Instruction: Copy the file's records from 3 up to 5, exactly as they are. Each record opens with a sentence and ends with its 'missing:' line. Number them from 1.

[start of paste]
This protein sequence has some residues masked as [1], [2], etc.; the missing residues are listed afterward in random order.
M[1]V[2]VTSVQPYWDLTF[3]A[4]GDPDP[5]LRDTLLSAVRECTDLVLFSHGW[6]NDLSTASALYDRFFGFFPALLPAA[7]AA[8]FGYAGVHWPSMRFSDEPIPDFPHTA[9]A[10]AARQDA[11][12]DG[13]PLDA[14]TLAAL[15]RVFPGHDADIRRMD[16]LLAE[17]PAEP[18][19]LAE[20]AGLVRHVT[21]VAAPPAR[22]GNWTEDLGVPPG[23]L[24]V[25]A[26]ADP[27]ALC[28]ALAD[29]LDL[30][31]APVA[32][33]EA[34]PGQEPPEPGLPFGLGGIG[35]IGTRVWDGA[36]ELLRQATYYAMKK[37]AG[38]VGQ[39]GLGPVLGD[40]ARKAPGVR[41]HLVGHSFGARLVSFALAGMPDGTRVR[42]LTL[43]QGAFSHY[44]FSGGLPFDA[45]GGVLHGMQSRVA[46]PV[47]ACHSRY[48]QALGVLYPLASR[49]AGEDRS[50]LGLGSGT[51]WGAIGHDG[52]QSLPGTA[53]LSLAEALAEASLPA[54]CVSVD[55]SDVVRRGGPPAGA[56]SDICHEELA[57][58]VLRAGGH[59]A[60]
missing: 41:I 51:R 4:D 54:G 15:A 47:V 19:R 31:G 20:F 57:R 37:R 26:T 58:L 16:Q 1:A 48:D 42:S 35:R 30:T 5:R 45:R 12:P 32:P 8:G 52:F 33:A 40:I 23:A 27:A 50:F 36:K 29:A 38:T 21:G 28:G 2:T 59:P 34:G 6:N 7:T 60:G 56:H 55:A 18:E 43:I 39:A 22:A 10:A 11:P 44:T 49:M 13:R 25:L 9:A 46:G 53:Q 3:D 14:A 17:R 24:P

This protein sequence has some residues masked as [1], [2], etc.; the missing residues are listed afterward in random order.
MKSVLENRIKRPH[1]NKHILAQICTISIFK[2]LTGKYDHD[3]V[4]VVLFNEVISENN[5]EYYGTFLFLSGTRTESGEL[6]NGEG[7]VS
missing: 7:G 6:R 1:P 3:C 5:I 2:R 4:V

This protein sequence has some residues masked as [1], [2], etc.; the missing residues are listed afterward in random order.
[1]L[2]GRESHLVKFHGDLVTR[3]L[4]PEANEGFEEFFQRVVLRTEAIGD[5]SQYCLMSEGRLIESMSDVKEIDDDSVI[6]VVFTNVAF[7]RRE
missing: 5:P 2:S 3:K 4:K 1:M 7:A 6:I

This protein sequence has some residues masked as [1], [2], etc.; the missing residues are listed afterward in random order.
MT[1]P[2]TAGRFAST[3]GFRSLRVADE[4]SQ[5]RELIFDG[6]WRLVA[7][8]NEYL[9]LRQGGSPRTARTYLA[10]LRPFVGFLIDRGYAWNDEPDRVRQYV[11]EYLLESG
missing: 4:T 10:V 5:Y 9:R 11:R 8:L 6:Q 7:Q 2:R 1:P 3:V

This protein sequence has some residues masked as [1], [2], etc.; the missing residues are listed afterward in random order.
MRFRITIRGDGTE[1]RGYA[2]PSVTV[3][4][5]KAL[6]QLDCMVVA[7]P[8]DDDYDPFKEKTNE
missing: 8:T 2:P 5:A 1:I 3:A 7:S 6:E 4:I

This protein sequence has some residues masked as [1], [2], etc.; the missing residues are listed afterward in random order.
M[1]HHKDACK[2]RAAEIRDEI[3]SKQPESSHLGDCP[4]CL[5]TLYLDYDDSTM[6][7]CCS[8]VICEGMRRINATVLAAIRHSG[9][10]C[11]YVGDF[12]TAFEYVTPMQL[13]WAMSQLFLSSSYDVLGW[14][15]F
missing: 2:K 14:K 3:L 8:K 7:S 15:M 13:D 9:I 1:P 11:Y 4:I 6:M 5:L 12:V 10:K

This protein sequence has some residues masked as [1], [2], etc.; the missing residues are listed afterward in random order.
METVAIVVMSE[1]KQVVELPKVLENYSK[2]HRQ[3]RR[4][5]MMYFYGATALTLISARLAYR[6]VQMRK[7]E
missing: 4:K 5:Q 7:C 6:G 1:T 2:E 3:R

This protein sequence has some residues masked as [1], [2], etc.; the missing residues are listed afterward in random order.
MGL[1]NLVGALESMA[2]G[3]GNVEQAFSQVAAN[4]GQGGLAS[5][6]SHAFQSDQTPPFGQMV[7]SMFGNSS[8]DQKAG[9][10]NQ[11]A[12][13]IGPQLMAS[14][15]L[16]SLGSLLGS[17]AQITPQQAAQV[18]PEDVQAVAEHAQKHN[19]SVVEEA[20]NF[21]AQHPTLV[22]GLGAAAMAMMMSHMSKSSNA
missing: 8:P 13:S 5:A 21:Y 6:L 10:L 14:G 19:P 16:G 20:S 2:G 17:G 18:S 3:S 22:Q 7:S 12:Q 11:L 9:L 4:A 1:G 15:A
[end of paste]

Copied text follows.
This protein sequence has some residues masked as [1], [2], etc.; the missing residues are listed afterward in random order.
[1]L[2]GRESHLVKFHGDLVTR[3]L[4]PEANEGFEEFFQRVVLRTEAIGD[5]SQYCLMSEGRLIESMSDVKEIDDDSVI[6]VVFTNVAF[7]RRE
missing: 5:P 2:S 3:K 4:K 1:M 7:A 6:I

This protein sequence has some residues masked as [1], [2], etc.; the missing residues are listed afterward in random order.
MT[1]P[2]TAGRFAST[3]GFRSLRVADE[4]SQ[5]RELIFDG[6]WRLVA[7][8]NEYL[9]LRQGGSPRTARTYLA[10]LRPFVGFLIDRGYAWNDEPDRVRQYV[11]EYLLESG
missing: 4:T 10:V 5:Y 9:R 11:R 8:L 6:Q 7:Q 2:R 1:P 3:V

This protein sequence has some residues masked as [1], [2], etc.; the missing residues are listed afterward in random order.
MRFRITIRGDGTE[1]RGYA[2]PSVTV[3][4][5]KAL[6]QLDCMVVA[7]P[8]DDDYDPFKEKTNE
missing: 8:T 2:P 5:A 1:I 3:A 7:S 6:E 4:I